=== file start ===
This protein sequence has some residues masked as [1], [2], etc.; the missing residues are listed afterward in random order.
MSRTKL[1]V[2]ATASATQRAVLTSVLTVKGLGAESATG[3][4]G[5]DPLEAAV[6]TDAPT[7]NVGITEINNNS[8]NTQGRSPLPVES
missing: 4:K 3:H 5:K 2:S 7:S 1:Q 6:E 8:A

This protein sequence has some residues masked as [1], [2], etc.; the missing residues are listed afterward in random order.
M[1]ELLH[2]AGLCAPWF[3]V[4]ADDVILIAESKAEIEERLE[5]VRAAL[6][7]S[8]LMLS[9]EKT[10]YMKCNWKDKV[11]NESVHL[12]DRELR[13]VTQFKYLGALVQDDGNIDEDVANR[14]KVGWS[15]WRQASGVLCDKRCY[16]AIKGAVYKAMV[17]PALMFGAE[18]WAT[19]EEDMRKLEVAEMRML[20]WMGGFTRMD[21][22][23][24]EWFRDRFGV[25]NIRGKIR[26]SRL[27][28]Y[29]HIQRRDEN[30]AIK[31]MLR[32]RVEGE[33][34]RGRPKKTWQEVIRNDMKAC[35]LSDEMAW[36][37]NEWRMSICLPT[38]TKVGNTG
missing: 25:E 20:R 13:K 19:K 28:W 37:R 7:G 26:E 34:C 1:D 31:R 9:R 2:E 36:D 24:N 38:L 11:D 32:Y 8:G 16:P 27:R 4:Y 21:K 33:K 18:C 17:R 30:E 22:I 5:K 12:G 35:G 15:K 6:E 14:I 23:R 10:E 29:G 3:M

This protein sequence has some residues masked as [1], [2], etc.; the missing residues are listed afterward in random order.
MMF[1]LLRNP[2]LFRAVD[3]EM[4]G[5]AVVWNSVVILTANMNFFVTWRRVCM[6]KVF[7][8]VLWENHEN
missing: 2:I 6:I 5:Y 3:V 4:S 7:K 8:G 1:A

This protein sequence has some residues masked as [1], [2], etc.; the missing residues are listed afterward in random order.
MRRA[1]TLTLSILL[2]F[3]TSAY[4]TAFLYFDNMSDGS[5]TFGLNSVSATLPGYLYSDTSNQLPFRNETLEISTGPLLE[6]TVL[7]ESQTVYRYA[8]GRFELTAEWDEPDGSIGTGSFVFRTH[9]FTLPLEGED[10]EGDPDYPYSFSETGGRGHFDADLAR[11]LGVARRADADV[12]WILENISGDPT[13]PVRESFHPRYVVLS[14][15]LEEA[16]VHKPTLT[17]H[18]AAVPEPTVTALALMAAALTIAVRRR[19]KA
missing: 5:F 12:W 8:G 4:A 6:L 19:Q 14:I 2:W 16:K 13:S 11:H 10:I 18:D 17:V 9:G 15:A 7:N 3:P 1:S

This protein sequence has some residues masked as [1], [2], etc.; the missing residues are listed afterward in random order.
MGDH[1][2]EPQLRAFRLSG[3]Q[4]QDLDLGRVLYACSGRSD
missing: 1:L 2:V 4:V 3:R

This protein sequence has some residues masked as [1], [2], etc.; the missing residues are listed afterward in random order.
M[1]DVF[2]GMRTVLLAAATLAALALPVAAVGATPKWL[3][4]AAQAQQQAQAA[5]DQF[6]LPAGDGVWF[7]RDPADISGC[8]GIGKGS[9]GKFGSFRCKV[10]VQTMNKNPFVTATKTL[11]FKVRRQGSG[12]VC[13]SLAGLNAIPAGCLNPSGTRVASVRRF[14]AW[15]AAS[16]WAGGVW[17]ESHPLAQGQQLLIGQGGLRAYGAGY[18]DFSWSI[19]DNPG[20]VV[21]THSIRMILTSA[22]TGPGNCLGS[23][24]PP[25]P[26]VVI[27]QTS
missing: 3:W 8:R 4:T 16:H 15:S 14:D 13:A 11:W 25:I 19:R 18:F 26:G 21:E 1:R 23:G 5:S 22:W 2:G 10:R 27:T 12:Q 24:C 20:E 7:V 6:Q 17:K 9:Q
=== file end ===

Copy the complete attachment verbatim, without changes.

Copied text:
This protein sequence has some residues masked as [1], [2], etc.; the missing residues are listed afterward in random order.
MSRTKL[1]V[2]ATASATQRAVLTSVLTVKGLGAESATG[3][4]G[5]DPLEAAV[6]TDAPT[7]NVGITEINNNS[8]NTQGRSPLPVES
missing: 4:K 3:H 5:K 2:S 7:S 1:Q 6:E 8:A

This protein sequence has some residues masked as [1], [2], etc.; the missing residues are listed afterward in random order.
M[1]ELLH[2]AGLCAPWF[3]V[4]ADDVILIAESKAEIEERLE[5]VRAAL[6][7]S[8]LMLS[9]EKT[10]YMKCNWKDKV[11]NESVHL[12]DRELR[13]VTQFKYLGALVQDDGNIDEDVANR[14]KVGWS[15]WRQASGVLCDKRCY[16]AIKGAVYKAMV[17]PALMFGAE[18]WAT[19]EEDMRKLEVAEMRML[20]WMGGFTRMD[21][22][23][24]EWFRDRFGV[25]NIRGKIR[26]SRL[27][28]Y[29]HIQRRDEN[30]AIK[31]MLR[32]RVEGE[33][34]RGRPKKTWQEVIRNDMKAC[35]LSDEMAW[36][37]NEWRMSICLPT[38]TKVGNTG
missing: 25:E 20:R 13:K 19:K 28:W 37:R 7:G 26:E 34:C 1:D 31:R 9:R 2:E 36:D 24:N 38:L 11:D 32:Y 8:G 16:P 27:R 4:Y 21:K 33:K 18:C 17:R 30:E 22:I 5:K 12:G 35:G 15:K 6:E 14:I 23:R 10:E 29:G 3:M

This protein sequence has some residues masked as [1], [2], etc.; the missing residues are listed afterward in random order.
MMF[1]LLRNP[2]LFRAVD[3]EM[4]G[5]AVVWNSVVILTANMNFFVTWRRVCM[6]KVF[7][8]VLWENHEN
missing: 2:I 6:I 5:Y 3:V 4:S 7:K 8:G 1:A

This protein sequence has some residues masked as [1], [2], etc.; the missing residues are listed afterward in random order.
MRRA[1]TLTLSILL[2]F[3]TSAY[4]TAFLYFDNMSDGS[5]TFGLNSVSATLPGYLYSDTSNQLPFRNETLEISTGPLLE[6]TVL[7]ESQTVYRYA[8]GRFELTAEWDEPDGSIGTGSFVFRTH[9]FTLPLEGED[10]EGDPDYPYSFSETGGRGHFDADLAR[11]LGVARRADADV[12]WILENISGDPT[13]PVRESFHPRYVVLS[14][15]LEEA[16]VHKPTLT[17]H[18]AAVPEPTVTALALMAAALTIAVRRR[19]KA
missing: 5:F 12:W 8:G 4:A 6:L 19:Q 14:I 2:W 16:K 13:S 11:H 10:I 18:D 17:V 9:G 15:A 7:N 3:P 1:S

This protein sequence has some residues masked as [1], [2], etc.; the missing residues are listed afterward in random order.
MGDH[1][2]EPQLRAFRLSG[3]Q[4]QDLDLGRVLYACSGRSD
missing: 1:L 2:V 4:V 3:R

This protein sequence has some residues masked as [1], [2], etc.; the missing residues are listed afterward in random order.
M[1]DVF[2]GMRTVLLAAATLAALALPVAAVGATPKWL[3][4]AAQAQQQAQAA[5]DQF[6]LPAGDGVWF[7]RDPADISGC[8]GIGKGS[9]GKFGSFRCKV[10]VQTMNKNPFVTATKTL[11]FKVRRQGSG[12]VC[13]SLAGLNAIPAGCLNPSGTRVASVRRF[14]AW[15]AAS[16]WAGGVW[17]ESHPLAQGQQLLIGQGGLRAYGAGY[18]DFSWSI[19]DNPG[20]VV[21]THSIRMILTSA[22]TGPGNCLGS[23][24]PP[25]P[26]VVI[27]QTS
missing: 3:W 8:R 4:T 16:H 15:S 14:D 13:A 11:W 25:I 19:R 18:F 26:G 21:E 1:R 23:G 5:S 22:W 2:G 10:R 27:T 12:Q 24:C 20:E 7:V 6:Q 17:K 9:Q